Janca's Jojoba Oil & Seed Co.
DIY, it seems, will never die — not as long as the economy's down and Martha Stewart's still upright. If you're a soap-maker, or want to try it out, we've found your materials. Janca's Jojoba is the only local soap supply shop that also sports a storefront. (Most are mail-order only.) Known best for locally growing and processing the high-end cosmetic grade "liquid gold" jojoba oil, Janca's has now branched into full soap and cosmetic making supplies. Find a wide variety of other oils from coconut to apricot kernel, a full line of essential/fragrance oils, all kinds of soap additives like pumice and lavender flowers, and chemicals you can't pronounce that soap makers get giddy over as they play chemistry lab in their home kitchens.The people at Janca's are super-helpful and can order you anything you can't find elsewhere. If you've ever wondered what to do with mango butter or pink French clay they'll be sure to help you with some ideas. And then sell them to you with a smile and without a shipping fee or a wait.
If you can actually find this store — tucked away in an industrial park near the three-way intersection of Grand Avenue and Dysart and Bell roads — you will be rewarded with beads in nearly every shape, size, color, and texture you can imagine.But there are rules before you can browse the seemingly endless selection of bead strands, findings, and loose beads. Purses and bags must be left behind in lockers. Grab a tray on which to place your selection of beads and a marker to identify your purchases. Don't stick your hands in your pockets. And be prepared to pay a surcharge if you use your debit or credit card and spend less than $20. Okay, once all that is settled, you can embark on this wonderful world of beads. If you love a bargain, head to the tables with the bead buffet — all-the-beads-you-can-stuff-into-a-baggie for only $2.99. If you're short on inspiration, check out the employees' crafty creations or a display case with the designs of individuals who have taken classes at Confetti.Bracelets, shoelace charms, earrings, necklaces, key chains — at Confetti: The Bead Place, you are only limited by your imagination.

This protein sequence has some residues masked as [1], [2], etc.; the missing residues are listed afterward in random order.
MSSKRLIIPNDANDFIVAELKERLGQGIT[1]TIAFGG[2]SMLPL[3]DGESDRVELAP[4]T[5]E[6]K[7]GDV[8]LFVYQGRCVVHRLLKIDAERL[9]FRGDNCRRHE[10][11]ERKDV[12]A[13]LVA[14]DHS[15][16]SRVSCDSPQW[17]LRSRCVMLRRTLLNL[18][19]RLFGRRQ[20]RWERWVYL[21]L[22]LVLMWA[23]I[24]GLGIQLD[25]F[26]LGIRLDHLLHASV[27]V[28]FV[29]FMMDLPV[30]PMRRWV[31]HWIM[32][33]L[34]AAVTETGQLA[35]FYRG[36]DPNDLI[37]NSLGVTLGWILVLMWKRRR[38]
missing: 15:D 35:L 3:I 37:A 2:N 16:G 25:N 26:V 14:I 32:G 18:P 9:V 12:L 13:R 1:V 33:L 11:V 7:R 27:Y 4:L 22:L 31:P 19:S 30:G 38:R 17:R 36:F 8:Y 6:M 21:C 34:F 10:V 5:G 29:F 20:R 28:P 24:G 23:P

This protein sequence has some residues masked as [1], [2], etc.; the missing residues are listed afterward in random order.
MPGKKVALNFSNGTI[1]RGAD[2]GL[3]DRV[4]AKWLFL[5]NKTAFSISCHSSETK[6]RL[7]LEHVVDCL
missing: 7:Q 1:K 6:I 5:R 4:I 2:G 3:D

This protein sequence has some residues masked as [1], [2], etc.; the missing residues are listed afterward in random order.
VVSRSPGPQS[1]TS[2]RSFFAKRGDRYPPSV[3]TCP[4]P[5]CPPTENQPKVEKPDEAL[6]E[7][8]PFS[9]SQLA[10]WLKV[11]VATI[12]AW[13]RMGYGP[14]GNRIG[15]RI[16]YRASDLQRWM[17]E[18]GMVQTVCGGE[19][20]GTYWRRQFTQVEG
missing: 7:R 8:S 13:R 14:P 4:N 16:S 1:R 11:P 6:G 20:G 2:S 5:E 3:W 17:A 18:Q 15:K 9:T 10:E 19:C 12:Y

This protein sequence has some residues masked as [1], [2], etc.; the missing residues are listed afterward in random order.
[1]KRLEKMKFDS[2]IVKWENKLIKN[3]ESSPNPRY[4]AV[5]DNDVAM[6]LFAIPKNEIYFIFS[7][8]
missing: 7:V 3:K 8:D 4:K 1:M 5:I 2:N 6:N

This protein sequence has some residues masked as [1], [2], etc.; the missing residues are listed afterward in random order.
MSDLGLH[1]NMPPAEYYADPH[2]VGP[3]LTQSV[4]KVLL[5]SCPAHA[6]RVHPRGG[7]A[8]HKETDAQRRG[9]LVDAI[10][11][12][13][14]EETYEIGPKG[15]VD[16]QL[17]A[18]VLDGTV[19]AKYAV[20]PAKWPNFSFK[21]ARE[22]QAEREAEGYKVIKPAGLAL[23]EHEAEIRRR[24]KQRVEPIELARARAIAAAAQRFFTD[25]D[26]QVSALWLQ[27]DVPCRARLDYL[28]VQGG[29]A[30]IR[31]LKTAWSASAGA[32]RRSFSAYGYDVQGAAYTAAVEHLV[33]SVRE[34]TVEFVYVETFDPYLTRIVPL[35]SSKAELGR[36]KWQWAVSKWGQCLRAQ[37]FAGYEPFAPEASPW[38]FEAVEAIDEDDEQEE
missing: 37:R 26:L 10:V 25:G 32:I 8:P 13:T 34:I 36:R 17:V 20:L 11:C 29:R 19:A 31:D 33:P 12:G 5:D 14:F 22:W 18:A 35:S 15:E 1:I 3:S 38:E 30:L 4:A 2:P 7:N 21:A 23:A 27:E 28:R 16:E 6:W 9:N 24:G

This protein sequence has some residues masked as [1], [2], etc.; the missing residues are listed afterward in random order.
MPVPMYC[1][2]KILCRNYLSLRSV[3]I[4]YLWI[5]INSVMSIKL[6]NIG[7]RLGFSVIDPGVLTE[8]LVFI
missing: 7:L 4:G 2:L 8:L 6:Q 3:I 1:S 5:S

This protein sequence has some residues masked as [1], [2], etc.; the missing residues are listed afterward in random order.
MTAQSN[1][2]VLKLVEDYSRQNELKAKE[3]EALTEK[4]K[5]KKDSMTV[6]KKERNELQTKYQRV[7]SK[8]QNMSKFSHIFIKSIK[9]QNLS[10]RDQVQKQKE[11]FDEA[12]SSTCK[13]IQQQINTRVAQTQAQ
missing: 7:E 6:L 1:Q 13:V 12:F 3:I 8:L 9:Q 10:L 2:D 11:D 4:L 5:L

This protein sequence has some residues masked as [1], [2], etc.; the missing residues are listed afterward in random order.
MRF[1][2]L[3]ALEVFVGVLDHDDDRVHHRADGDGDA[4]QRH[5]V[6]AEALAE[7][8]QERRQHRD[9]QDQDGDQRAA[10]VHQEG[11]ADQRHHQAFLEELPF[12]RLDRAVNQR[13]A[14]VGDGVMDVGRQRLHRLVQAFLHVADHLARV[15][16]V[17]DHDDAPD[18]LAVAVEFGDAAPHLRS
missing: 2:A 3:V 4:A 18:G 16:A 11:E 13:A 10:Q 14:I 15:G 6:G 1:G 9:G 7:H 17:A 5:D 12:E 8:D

Arizona Knitting and Needlepoint
We started going to Arizona Knitting and Needlepoint because we were addicted to needles. Knitting needles, that is. The store, owned by Rebecca Deeprose, is a Shangri-La of knitting supplies and needlework knowledge. Then we took one of Arizona Knitting's wonderful classes on beginning crochet and we were hooked all over again. Hundreds of blankets, booties, hats, socks, and scarves later, we still can't find a store that beats the selection, the service, or the atmosphere of Arizona Knitting and Needlepoint. If crochet is the gateway drug to fiber crafts, then Arizona Knitting and Needlepoint is the fix we can't live without.
Knit Happens